Saturday, October 29, 2011
240. Chinese Technologies Helped Franklin's Efforts
In Colonial North America, colonists usually built a fire place in their houses in the cold winter. This practice was neither safe nor efficient. Benjamin Franklin wanted to change that. He worked hard to find a more efficient way to make homes warmer and safer in the 1740s. From his own record we find that he was enlightened by the Chinese heating technology.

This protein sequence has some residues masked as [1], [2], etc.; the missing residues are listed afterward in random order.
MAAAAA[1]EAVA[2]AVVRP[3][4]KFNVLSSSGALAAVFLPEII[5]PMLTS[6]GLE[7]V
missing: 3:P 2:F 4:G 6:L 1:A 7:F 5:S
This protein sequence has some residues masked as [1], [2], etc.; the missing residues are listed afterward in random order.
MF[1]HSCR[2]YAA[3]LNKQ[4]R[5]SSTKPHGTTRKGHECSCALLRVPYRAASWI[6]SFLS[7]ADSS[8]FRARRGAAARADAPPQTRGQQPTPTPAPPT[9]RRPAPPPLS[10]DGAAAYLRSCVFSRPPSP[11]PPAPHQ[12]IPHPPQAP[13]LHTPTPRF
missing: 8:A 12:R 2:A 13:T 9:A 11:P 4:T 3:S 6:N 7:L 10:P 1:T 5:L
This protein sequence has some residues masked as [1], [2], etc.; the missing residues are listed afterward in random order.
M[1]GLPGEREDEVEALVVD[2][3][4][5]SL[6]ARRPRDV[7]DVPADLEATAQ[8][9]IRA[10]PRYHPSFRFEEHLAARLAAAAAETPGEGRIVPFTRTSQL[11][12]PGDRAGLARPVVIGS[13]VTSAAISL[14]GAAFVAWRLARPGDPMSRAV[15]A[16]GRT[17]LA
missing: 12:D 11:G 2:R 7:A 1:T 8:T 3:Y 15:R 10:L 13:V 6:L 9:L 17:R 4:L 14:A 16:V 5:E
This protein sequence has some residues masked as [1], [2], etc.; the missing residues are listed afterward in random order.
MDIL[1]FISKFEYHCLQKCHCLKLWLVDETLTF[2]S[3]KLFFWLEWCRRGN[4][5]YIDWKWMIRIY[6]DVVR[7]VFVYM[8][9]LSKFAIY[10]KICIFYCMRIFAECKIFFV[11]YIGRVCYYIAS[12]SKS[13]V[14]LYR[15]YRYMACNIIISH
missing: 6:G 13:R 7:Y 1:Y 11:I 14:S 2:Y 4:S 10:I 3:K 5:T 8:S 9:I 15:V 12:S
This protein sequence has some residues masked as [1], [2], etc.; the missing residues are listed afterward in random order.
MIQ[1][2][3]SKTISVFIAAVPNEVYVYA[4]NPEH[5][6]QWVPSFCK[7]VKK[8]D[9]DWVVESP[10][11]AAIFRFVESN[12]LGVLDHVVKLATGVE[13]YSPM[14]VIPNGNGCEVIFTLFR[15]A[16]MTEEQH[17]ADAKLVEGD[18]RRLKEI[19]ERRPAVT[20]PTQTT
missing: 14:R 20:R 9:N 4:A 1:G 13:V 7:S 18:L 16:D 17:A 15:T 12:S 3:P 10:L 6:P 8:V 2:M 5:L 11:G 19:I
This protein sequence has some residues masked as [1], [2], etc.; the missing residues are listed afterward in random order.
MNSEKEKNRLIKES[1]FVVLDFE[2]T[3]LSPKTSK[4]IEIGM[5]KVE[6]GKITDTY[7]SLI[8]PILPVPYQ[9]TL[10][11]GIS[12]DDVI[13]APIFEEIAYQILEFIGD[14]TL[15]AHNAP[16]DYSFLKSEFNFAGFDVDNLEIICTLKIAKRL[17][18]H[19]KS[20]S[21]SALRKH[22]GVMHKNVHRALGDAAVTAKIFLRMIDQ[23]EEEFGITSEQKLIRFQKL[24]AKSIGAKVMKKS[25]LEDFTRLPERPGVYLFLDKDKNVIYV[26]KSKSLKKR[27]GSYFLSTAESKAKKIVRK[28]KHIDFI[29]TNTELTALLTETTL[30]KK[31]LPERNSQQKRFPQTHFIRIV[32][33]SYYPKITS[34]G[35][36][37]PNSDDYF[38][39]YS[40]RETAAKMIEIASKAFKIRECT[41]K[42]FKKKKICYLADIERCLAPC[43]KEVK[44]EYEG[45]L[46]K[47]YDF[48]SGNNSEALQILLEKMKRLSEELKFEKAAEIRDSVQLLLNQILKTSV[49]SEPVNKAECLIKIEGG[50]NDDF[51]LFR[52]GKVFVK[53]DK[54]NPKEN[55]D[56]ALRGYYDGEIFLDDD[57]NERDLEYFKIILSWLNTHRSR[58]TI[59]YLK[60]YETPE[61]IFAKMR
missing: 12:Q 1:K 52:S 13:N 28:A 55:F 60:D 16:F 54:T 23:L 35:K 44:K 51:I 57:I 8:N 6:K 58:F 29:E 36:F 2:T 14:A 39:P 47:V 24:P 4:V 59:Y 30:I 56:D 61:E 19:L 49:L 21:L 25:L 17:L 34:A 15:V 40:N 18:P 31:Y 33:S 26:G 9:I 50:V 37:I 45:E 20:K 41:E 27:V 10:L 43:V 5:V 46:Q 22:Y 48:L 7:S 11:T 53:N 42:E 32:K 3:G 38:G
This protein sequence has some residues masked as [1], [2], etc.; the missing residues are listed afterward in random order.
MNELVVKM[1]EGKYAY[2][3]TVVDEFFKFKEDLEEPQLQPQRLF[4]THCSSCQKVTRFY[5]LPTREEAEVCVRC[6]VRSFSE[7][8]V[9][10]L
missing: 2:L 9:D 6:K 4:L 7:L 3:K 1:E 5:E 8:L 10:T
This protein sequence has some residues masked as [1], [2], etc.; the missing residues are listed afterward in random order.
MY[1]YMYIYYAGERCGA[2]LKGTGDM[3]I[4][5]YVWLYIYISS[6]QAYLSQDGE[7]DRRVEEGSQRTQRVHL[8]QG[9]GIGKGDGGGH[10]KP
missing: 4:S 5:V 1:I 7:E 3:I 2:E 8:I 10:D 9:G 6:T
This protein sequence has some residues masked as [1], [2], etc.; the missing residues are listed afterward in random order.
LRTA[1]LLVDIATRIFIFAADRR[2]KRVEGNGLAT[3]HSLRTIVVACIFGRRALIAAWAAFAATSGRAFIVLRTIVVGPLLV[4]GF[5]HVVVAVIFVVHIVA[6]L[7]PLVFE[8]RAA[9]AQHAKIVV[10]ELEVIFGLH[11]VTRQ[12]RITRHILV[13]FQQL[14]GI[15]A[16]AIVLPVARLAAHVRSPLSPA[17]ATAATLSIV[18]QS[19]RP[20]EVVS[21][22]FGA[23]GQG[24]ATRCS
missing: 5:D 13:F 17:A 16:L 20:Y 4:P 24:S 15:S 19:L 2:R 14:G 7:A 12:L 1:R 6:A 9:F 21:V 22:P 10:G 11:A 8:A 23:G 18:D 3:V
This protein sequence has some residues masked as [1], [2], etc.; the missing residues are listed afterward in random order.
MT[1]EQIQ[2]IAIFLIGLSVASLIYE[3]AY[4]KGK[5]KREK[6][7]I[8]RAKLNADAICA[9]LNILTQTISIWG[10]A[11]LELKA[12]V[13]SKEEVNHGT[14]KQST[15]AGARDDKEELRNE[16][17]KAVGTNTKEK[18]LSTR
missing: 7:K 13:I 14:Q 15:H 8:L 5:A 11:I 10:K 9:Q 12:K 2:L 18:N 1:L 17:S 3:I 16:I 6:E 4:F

In Notes for the Letter on Chimneys (unpublished) in 1758, Franklin revealed his study of the Chinese heating technology. He wrote in the note, “ IT is said the northern Chinese have a method of warming their ground floors, which is ingenious. Those floors are made of tile a foot square and two inches thick, their corners being supported by bricks set on end, that are a foot long and four inches square, the tiles, too, join into each other, by ridges and hollows along their sides. This forms a hollow under the whole floor, which on one side of the house has an opening into the air, where a fire is made, and it has a funnel rising from the other side to carry off the smoke. The fuel is a sulphurous pitcoal, the smell of which in the room is thus avoided, while the floor and of course the room is well warmed.” Franklin, based on the Chinese principles, invented the Pennsylvania Fire Place. Better heating technology made the cold winter less harsh and induced more colonists to move to the North, which later contributed greatly to its development as a manufacturing center.